What is DACA?
Note: This information page is being reviewed and edited following the June 18 Supreme Court ruling. Check back for updates.
Deferred Action for Childhood Arrivals
In June 2012, the Department of Homeland Security (DHS) created the Deferred Action for Childhood Arrivals program or DACA. The program provides qualifying individuals:
- Permission to Stay– DACA provides permission for individuals to live, work, and study in the U.S. DACA benefits last for two years, and can be renewed.
- Opportunity to Renew– DACA can be renewed every two years. You cannot age-out of the DACA program.
- Benefits – DACA recipients can apply for a work permit and get a social security number and driver’s license.
Even though DACA grants lawful presence in the United States, it will NOT change your immigration status and is NOT a pathway to citizenship. DACA benefits do not extend to family members and can be terminated at any time.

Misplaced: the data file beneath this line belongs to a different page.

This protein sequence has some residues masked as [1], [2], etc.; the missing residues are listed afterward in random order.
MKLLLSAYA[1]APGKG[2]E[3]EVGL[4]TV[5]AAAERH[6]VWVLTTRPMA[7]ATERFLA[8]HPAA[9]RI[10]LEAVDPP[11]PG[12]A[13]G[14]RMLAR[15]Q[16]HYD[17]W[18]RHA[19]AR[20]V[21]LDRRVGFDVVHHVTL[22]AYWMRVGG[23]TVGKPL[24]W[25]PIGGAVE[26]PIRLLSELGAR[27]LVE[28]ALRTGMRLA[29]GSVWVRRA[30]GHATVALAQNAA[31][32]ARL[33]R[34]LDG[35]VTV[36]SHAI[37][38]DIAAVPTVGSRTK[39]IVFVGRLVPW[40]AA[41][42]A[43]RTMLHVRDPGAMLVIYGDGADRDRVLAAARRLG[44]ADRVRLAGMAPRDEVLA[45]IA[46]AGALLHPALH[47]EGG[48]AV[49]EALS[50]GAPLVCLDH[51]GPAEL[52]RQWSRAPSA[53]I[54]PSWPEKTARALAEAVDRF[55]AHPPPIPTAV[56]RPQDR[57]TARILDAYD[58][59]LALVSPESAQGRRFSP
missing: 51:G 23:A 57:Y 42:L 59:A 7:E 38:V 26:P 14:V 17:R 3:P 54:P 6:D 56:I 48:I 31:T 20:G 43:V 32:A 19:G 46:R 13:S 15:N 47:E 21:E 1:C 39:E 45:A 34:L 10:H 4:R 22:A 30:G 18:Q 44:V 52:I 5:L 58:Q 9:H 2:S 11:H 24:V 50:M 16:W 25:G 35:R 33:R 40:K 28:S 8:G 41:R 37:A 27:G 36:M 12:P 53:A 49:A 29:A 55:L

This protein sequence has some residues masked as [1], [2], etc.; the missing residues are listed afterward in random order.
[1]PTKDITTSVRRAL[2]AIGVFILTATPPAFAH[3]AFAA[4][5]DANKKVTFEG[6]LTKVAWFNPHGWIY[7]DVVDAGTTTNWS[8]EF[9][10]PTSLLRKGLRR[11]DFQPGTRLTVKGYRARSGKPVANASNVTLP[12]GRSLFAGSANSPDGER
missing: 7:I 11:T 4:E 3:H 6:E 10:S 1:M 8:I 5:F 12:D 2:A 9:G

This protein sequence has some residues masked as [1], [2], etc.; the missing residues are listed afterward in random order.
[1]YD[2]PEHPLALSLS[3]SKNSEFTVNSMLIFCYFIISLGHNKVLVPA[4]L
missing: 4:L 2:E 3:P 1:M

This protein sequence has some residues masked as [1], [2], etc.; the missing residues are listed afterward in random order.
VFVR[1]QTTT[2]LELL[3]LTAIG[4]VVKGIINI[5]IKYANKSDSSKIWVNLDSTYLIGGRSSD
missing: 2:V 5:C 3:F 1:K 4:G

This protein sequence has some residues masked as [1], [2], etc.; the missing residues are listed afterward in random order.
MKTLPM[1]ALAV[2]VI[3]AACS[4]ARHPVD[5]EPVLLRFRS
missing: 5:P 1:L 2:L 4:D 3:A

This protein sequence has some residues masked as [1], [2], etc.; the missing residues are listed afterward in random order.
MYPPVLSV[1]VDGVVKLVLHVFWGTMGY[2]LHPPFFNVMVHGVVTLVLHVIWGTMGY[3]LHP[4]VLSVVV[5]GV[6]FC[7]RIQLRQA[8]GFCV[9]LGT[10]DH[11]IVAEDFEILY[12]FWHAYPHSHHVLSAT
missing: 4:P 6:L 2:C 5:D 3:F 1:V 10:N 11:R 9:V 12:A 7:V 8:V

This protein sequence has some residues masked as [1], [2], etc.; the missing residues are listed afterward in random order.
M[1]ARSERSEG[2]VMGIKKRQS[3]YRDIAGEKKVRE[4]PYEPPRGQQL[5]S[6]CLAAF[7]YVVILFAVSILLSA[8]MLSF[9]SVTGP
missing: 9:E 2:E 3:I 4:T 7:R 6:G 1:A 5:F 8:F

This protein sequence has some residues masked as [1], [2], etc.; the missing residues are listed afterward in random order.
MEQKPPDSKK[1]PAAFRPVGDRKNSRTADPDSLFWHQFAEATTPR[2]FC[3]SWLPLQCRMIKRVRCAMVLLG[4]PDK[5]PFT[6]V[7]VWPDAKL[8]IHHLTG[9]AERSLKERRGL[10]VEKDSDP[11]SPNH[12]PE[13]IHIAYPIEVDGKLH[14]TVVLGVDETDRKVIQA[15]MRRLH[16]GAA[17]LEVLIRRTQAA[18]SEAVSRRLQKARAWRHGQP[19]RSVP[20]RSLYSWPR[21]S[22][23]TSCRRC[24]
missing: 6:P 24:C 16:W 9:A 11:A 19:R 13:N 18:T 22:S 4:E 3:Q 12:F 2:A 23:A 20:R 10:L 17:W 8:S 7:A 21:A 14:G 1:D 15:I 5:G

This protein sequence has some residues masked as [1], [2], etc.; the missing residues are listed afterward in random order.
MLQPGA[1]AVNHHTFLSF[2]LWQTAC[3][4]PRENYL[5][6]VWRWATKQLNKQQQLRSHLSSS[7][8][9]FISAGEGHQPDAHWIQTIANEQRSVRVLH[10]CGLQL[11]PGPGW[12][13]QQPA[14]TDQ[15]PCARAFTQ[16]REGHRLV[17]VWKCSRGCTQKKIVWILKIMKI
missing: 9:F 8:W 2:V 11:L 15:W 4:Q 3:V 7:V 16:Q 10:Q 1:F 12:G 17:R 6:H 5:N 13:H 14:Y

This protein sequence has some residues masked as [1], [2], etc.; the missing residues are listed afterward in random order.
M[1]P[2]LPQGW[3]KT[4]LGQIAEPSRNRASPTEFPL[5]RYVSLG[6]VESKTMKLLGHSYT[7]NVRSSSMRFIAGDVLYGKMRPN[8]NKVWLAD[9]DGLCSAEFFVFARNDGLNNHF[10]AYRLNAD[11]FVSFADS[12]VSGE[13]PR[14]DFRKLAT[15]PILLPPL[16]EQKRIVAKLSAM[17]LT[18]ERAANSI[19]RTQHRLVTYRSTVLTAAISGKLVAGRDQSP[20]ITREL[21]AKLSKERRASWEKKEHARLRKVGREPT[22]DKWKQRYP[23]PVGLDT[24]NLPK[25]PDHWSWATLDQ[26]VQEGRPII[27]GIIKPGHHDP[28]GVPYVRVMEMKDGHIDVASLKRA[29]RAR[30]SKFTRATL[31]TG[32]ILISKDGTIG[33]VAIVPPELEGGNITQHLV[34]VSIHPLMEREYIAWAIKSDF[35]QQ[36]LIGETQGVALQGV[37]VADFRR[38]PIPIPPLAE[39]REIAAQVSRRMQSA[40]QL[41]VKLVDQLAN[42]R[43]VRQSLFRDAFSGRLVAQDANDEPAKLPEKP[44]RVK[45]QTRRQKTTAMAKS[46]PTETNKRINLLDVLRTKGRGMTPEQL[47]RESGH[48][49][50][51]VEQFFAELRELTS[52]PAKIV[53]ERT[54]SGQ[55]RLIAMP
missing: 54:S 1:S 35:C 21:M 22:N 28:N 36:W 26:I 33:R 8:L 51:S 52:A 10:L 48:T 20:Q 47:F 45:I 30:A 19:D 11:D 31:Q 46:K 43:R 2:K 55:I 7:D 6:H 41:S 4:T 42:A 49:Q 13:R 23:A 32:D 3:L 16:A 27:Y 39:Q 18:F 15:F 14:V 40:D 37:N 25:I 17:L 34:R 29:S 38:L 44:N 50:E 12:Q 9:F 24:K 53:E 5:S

WHO WAS ELIGIBLE FOR DACA?
DACA was available to individuals who:
- Were under the age of 31 as of June 15, 2012;
- Came to the United States before reaching their 16th birthday;
- Had continuously resided in the United States since June 15, 2007, up to the present time;
- Were physically present in the United States on June 15, 2012, and at the time of applying for DACA;
- Had no lawful status on June 15, 2012;
- Were currently in school, had graduated or obtained a certificate of completion from high school, had obtained a general education development (GED) certificate, or was an honorably discharged veteran of the Coast Guard or Armed Forces of the United States; and
- Had not been convicted of a felony, a significant misdemeanor, or three or more other misdemeanors, and did not otherwise pose a threat to national security or public safety.
- For more details on eligibility requirements visit the USCIS’s Frequently Asked Questions page or consult with an attorney.